David Rudisha sealed a historic Olympic 800m double as Shaunae Miller's audacious dive and Thiago Braz da Silva's pole vault gold for Brazil lit up a wet Monday night in Rio.
Kenya's Rudisha was all class in a smooth 800m victory which made him the first man since New Zealand's Peter Snell in 1964 to win the event at consecutive Olympics.
But Rudisha was soon upstaged by the Bahamas' Miller, who threw herself head-first across the line to snatch victory from flummoxed American favourite Allyson Felix.
More was to come when da Silva stunned French defending champion and world record-holder Renaud Lavillenie to win the pole vault, grabbing Brazil's second gold of the Games and bringing the sparse crowd to its feet.
Earlier, a wobble on the balance beam ended Simone Biles' bid for a record five gymnastics gold medals, and Rio had its latest safety scare when a giant suspended TV camera plunged to the ground, slightly injuring seven.
Miller remained lying on the track for some time after her unconventional dive, which followed a similar lunge across the line by Brazil's Joao Vitor de Oliveira to qualify from his 110m hurdles heats.
Miller's last-ditch plunge meant disappointment for America's Felix, who has Olympic gold medals over 200m, 4x100m and 4x400m but who switched to focus on the longer distance.
Miller and de Oliveira's desperate dives came on a treacherously wet night when runners clattered into hurdles and the discus slipped from hands before officials called a 20-minute suspension.
Conditions were so bad that an extra 110m hurdles heat was arranged for competitors who didn't qualify from the first two races, when the rain was torrential.
Jamaica's Deuce Carter grabbed his second chance with both hands as he won the extra heat in a quick enough time to go through.
As the rain eased, Kenyan middle-distance star Rudisha emerged to stamp his class on the 800m.
The world champion and world record-holder hit the front in the final 300m and had one more gear than his rivals as he swept to the line in 1min 42.15sec.
In the pole vault, Lavillenie was the hot favourite but he was undone by da Silva's Olympic record of 6.03m and had to settle for silver in front of the partisan crowd.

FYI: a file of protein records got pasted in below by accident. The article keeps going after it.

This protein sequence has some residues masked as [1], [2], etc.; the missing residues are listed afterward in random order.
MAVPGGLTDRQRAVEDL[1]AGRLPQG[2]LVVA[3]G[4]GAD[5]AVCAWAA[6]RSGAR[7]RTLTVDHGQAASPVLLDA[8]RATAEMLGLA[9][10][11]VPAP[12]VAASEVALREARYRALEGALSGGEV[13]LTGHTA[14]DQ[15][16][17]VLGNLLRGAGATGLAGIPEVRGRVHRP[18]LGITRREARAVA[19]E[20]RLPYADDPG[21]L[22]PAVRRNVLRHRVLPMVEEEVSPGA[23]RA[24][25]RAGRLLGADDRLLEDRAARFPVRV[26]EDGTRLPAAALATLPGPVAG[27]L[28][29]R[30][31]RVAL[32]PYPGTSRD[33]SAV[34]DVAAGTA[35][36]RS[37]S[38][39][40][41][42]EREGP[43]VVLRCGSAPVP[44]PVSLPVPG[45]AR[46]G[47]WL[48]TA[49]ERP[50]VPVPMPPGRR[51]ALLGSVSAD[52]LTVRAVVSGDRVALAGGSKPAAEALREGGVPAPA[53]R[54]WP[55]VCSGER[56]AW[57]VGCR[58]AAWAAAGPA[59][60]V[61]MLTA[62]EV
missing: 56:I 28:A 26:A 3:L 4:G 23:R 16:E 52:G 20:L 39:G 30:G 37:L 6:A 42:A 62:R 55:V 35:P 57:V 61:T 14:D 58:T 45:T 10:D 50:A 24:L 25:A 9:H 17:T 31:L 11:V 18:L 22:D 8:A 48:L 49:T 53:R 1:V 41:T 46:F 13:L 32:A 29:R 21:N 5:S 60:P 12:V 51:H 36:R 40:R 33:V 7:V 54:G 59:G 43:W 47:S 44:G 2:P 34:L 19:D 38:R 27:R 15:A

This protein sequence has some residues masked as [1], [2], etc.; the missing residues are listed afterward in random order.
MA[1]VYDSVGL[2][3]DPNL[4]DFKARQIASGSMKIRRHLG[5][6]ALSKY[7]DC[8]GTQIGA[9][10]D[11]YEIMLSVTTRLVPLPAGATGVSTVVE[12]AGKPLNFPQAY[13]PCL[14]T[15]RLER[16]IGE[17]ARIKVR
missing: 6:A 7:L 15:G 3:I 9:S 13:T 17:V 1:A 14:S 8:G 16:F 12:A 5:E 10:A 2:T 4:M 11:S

Gymnast Biles was confident of claiming her fourth Rio win and move into position for an unprecedented fifth on the last day of the competition on Tuesday.
But the tiny Texan wobbled badly on the balance beam when landing a forward somersault and had to put both hands down for support.
It was a bewildering upset for Biles, 19, who hadn't lost a final since 2013 but wound up with bronze as the Netherlands' Sanne Wevers topped the podium.
"Everyone would love to have a bronze at an Olympics. I'm just disappointed with my routine. I don't really know what happened," said Biles.
At the velodrome, Elia Viviani recovered from a mid-race crash to beat celebrated British sprinter Mark Cavendish in the men's omnium.
"I'm not angry, it's a bike race," said the 27-year-old Italian after the crash, which left South Korea's Park Sang-Hoon in hospital with friction burns and bruises.
Gymnast Eleftherios Petrounias, who is 5ft 5ins (1.64m) and was bullied a child for his lack of height, stood tall for Greece when he won the rings event.
And North Korea's Ri Se-Gwang had tears in his eyes and saluted military-style as he accepted his gold medal in the men's vault.
Off-field hiccups have dogged the Rio Games but there could have been tragic consequences when a suspended TV camera the size of a small motorbike crashed at the Olympic Park precinct.
Seven people suffered minor injuries when two ropes securing the 'spidercam' snapped simultaneously and the camera plummeted 20 metres (65 feet).
The incident came as organisers apologised to US swimmer Ryan Lochte and three team-mates who were robbed at gunpoint after they left a party.
Also on Monday, Kenyan-born Ruth Jebet won Bahrain's first ever Olympic gold when she claimed the women's 3000m steeplechase, and Poland's Anita Wlodarczyk broke her own world record en route to the women's hammer title.